Expectations for the White Sox heading into this offseason


With one month left in this disappointing season, attention sadly drifts towards how the Chicago White Sox can improve themselves in the winter months to put forth a better team in 2016. There are good pieces in place and Rick Hahn and Co. (or Kenny Williams and Co. depending on who you ask) need to do more tinkering than overhauling.

While this team technically could go on a miracle run and make things interesting, they are closer to a top ten draft pick than a playoff appearance.

Since it appears on paper the White Sox aren’t too far off from being a contender, my wish list isn’t as long as the club’s record would suggest. The front office opened their wallets last winter, so more of the same shouldn’t be expected this time around. Jerry Reinsdorf, who is not known as a big spender, shelled out $134 million in contracts last offseason.

Most of the White Sox lineup is young and controllable, so the probability of seeing more than two new everyday position players seems remote. The outfield will stay constant with Melky Cabrera, Adam Eaton, and Avisail Garcia. Some infield shuffling could occur, especially if the team finds a taker for first baseman/DH Adam LaRoche or longtime shortstop Alexei Ramirez.

If either of those moves happen, I expect former White Sox slugger and current Charlotte Knights star Dayan Viciedo to return to the Southsiders as a DH/platoon player against lefties and either Tyler Saladino or Carlos Sanchez to shift to shortstop. That would free up Micah Johnson to start or open a competition at second and leave the newly acquired Mike Olt, along with ever-disappointing Matt Davidson as internal candidates at third.

Staying in the theme of former White Sox players, an external option is the man who got the final out of the 2005 World SeriesJuan Uribe who will be a free agent in the offseason. My dream move however would be a trade for Oakland Athletics third baseman Brett LawrieHey, Billy Beane has traded a third baseman under control once before right (see Josh Donaldson)?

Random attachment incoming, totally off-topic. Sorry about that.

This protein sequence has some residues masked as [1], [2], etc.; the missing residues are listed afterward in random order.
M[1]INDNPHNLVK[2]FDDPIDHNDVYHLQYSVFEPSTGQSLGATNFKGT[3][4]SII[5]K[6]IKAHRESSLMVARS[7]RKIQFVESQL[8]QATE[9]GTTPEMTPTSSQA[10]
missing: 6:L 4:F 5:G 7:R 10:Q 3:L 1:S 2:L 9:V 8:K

On the pitching side of things, Jeff Samardzija is all but gone unless a James Shields type scenario comes into place where he doesn’t get the nine-figure deal he seeks and instead has to settle for one in the $70 million range. Chris Sale, Jose Quintana and Carlos Rodon are all locks to stick in the starting rotation, but the team may move on from the longest current tenured member in John Danks.

Sep 4, 2015; Kansas City, MO, USA; Chicago White Sox starting pitcher John Danks (50) is congratulated by catcher Tyler Flowers (21) after the win over the Kansas City Royals at Kauffman Stadium. The White Sox won 12-1. Mandatory Credit: Denny Medley-USA TODAY Sports

Danks, 30, will be a free agent following the 2016 season and has pitched well of late, perhaps boosting his trade value as we wind down the 2015 season. Erik Johnson has pitched extremely well in AAA Charlotte this year, being named International League Most Valuable Pitcher, and deserves another shot at the rotation next year. Expect 2015 draft pick Carson Fulmer to likely be in the mix as well. A free agent flier on someone such as Mat Latos, Brandon Beachy, or Justin Masterson could also be in the cards.

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While it is a near certainty Robin Ventura will be back at the helm next year, it would likely benefit the franchise to name his successor prior to Opening Day 2016. Ventura, while liked by the players, doesn’t seem to know how to coach yet after four years trying. Having never coached at any level before receiving the managerial office at U.S. Cellular Field, Ventura still has issues with how to play backups (like Emilio Bonifacio and Gordon Beckham) or how to motivate players to play above their talent level and work together to win ballgames. As I mentioned, it seems the players like him, but you must ask if the respect is as that of a manager or just for his baseball acumen.

Bo Porter is one name that always sticks in my mind when thinking of potential managerial candidates for this team and word is Don Mattingly may be on his way out of Tinseltown if the Los Angeles Dodgers fall short of the World Series. Everyone’s favorite option seems to be Ron Gardenhire but personally I would prefer not to see him coach this team.

What do you think the team should do to improve its chances for a winning 2016 season? Pitching? Hitting? Coaching? Stand-pat? You can ask me questions in the comments or on Twitter!

Next: What to make of Dayan Viciedo's return to the White Sox

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